Supporters of the Mountlake Terrace bond measure that fell short of the required 60 percent majority in the Tuesday election issued a call Wednesday for increased citizen involvement.
The percentage of “yes” votes rose to 53.41 percent Wednesday from the 53.18 percent posted Tuesday, but it was still lower than the 57 percent that a similar measure got in August’s election.
The Committee for a Mountlake Terrace Civic Center reported raising $10,151 and spending $8,035 to no money raised or spent by the opposing Citizens Against Prop. 1.
The measure would have authorized $25 million in bonds to pay for a new civic campus.
The supporting group issued this statement Wednesday morning:
While, once again, the majority of Mountlake Terrace residents supported the funding of a new City Hall, Community Center, and Police Station, we fell short of that 60 percent mark.
Even though the proposition fell short of the 60 percent needed, we believe we’re starting to see a fundamental shift in our community, a shift away from complaining about problems and towards solving problems; a shift away from sitting on the sidelines and towards participating in the process, a shift away from expecting things to be done for us and towards getting things done ourselves, a shift towards progress. It may be happening slower than we like, but it’s happening nonetheless.
Mountlake Terrace is not as divided as it may appear. During campaigning, there obviously are two sides fighting for what they believe is best for our community and there isn’t opportunity to work together. That’s behind us for now. There are certainly those who have a track record of saying ‘no’ to every solution proposed and that likely won’t change moving forward. But for the rest of us, there’s work to do.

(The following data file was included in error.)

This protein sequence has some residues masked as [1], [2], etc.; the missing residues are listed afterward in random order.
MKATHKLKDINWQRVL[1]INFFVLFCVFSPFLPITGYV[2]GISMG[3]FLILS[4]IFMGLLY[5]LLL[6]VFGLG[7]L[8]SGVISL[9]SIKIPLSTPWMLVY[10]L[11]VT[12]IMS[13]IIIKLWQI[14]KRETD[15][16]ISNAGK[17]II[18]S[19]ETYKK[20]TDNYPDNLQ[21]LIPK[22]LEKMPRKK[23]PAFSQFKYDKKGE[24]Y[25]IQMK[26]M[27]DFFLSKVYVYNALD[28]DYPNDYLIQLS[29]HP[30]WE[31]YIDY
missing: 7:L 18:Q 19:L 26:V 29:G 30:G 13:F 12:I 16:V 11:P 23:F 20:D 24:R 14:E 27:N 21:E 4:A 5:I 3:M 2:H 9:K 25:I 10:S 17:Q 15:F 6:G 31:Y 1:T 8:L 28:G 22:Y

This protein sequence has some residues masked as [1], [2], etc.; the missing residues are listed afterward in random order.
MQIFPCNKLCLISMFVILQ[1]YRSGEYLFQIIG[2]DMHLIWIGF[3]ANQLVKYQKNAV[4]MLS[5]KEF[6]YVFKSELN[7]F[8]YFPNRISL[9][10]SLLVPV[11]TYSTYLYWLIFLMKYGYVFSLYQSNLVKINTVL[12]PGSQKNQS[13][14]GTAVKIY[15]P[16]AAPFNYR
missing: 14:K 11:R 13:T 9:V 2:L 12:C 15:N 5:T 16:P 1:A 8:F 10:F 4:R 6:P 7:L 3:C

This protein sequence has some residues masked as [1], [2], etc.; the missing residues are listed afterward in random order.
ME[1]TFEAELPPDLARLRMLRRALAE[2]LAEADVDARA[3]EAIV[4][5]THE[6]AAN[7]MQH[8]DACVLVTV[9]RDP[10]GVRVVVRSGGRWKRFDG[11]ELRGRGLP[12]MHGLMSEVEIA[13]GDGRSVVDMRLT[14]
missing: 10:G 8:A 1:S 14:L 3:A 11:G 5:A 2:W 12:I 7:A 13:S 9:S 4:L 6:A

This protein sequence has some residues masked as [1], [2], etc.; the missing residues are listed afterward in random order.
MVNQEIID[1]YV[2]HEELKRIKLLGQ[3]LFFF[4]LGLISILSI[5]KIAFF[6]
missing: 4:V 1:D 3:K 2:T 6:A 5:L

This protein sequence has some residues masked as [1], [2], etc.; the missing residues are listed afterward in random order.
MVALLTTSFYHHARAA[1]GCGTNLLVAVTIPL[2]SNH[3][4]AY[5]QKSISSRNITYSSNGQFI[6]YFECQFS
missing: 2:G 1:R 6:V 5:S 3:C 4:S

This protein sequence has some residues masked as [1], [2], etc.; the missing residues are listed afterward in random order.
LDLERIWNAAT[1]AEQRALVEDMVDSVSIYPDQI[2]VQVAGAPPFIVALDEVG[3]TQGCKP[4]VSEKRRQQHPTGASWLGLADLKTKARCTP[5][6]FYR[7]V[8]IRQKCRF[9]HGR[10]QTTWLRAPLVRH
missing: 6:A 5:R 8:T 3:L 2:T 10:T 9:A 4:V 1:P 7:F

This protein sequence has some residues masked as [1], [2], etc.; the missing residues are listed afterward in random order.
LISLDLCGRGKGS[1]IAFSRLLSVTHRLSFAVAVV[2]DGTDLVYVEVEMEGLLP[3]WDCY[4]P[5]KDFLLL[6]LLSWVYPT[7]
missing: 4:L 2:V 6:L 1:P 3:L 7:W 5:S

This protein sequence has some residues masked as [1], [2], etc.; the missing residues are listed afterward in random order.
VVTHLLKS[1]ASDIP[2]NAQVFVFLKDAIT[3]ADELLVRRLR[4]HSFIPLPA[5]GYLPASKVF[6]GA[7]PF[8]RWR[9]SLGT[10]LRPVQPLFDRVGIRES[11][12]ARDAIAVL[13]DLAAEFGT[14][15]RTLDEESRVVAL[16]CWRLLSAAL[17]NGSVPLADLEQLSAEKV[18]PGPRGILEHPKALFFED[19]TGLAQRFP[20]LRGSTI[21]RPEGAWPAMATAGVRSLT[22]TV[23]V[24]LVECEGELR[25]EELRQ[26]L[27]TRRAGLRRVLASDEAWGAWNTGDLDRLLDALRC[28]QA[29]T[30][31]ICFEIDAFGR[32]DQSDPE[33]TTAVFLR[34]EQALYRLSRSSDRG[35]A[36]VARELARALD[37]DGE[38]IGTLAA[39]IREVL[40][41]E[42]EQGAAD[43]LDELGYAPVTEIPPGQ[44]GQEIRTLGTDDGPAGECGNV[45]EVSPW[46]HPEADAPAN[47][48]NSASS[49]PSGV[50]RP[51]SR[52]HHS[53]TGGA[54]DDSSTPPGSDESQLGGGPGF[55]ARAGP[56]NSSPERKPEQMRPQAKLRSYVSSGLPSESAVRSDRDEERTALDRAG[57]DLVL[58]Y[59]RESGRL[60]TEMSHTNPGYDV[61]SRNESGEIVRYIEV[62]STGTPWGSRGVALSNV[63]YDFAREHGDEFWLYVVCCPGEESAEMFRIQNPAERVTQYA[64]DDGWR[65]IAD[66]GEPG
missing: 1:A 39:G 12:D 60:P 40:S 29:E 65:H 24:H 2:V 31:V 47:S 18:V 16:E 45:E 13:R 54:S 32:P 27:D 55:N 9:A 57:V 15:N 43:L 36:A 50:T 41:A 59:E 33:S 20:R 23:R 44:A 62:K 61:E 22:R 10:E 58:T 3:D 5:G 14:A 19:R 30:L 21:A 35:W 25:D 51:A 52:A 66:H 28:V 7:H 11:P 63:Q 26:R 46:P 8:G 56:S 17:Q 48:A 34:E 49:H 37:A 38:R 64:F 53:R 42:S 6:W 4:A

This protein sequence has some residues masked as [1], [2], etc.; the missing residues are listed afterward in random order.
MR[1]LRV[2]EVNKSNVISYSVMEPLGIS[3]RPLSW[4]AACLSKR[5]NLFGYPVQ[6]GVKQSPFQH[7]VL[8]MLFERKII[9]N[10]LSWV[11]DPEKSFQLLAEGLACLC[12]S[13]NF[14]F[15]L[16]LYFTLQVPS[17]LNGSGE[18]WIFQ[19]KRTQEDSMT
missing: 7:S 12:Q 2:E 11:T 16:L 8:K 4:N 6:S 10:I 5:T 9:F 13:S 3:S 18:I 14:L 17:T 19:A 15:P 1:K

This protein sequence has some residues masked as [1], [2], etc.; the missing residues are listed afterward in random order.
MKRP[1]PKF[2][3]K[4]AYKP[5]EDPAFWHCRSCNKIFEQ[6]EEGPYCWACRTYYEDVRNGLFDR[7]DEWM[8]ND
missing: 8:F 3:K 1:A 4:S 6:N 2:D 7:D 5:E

So what’s next? Well, our city council members have some tough decisions to make and they’re not going to be easy. Remember that the city council members are our neighbors and friends and they need our help and participation. If we could have one thing stick from this campaign it would be getting people to participate. Participation does not mean waiting for a solution to be proposed and then saying ‘NO.’ Participation means being a part of the process. Go to public meetings, give your opinion, be informed.
We’d like to thank everyone who put so much hard work in to the Proposition 1 campaign: the local businesses who displayed signs and donated, the residents who tirelessly door belled, phone called, liked and shared our positive message, the city council members who listened to those of us who wanted to give it one more try, and most of all the MLT residents who voted yes.
Snohomish County elections officials were to release new returns Friday afternoon.
The measure easily exceeded the required turnout requirement of 40 percent of the number of ballots cast in the last general election.
County elections officials will continue to count votes until results are certified May 7.
Evan Smith can be reached at firstname.lastname@example.org.